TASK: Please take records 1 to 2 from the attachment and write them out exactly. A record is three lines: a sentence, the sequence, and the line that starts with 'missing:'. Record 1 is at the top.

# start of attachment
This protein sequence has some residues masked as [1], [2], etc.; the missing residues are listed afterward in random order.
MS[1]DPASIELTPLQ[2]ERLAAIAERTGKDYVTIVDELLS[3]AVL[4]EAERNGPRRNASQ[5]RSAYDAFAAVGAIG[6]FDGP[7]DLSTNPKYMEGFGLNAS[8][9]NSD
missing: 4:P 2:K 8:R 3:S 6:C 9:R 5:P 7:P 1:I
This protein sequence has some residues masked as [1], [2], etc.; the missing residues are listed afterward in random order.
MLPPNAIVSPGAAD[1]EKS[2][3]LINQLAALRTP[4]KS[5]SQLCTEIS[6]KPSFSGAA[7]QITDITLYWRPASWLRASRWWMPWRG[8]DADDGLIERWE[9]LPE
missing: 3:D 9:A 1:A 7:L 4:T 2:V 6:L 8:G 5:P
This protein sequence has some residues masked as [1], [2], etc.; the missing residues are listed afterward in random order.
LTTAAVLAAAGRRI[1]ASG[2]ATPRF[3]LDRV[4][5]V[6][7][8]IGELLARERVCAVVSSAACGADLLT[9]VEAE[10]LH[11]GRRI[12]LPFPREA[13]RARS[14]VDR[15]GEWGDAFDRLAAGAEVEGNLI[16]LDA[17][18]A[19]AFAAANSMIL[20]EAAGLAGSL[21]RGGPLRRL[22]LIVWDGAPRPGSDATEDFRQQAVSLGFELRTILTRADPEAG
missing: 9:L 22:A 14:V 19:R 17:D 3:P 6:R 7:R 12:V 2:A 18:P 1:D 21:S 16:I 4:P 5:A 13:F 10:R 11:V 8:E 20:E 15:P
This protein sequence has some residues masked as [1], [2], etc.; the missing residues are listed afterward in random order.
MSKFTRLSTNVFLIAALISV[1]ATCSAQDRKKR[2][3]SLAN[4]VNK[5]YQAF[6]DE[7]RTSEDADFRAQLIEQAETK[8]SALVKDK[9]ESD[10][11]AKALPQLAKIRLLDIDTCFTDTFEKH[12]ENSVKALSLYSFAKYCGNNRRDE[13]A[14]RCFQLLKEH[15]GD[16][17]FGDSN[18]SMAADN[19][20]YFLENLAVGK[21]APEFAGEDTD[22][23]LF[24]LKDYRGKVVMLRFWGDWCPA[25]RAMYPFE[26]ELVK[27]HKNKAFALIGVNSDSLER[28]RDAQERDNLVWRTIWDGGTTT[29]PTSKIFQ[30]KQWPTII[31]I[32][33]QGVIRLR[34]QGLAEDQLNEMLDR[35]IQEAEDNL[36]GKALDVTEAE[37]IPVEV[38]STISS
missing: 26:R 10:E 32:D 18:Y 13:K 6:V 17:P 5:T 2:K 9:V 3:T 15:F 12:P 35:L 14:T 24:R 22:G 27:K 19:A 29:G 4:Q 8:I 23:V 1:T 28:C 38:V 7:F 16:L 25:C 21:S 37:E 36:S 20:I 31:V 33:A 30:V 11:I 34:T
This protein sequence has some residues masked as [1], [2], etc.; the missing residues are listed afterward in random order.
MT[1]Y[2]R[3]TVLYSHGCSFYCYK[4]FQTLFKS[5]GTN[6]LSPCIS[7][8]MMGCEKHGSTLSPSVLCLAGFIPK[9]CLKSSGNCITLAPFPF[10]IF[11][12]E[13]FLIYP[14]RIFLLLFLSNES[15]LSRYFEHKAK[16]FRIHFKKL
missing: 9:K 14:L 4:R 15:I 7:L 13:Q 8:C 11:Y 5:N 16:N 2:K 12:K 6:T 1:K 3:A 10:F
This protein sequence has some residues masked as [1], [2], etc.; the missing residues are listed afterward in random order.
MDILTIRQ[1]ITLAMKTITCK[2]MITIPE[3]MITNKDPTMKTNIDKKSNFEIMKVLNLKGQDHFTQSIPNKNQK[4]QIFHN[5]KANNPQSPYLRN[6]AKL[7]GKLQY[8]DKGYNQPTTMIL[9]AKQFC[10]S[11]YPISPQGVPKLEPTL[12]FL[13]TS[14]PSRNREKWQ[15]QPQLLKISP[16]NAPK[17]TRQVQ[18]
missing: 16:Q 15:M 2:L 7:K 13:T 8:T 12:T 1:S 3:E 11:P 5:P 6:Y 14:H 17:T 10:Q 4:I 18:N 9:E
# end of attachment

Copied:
This protein sequence has some residues masked as [1], [2], etc.; the missing residues are listed afterward in random order.
MS[1]DPASIELTPLQ[2]ERLAAIAERTGKDYVTIVDELLS[3]AVL[4]EAERNGPRRNASQ[5]RSAYDAFAAVGAIG[6]FDGP[7]DLSTNPKYMEGFGLNAS[8][9]NSD
missing: 4:P 2:K 8:R 3:S 6:C 9:R 5:P 7:P 1:I
This protein sequence has some residues masked as [1], [2], etc.; the missing residues are listed afterward in random order.
MLPPNAIVSPGAAD[1]EKS[2][3]LINQLAALRTP[4]KS[5]SQLCTEIS[6]KPSFSGAA[7]QITDITLYWRPASWLRASRWWMPWRG[8]DADDGLIERWE[9]LPE
missing: 3:D 9:A 1:A 7:L 4:T 2:V 6:L 8:G 5:P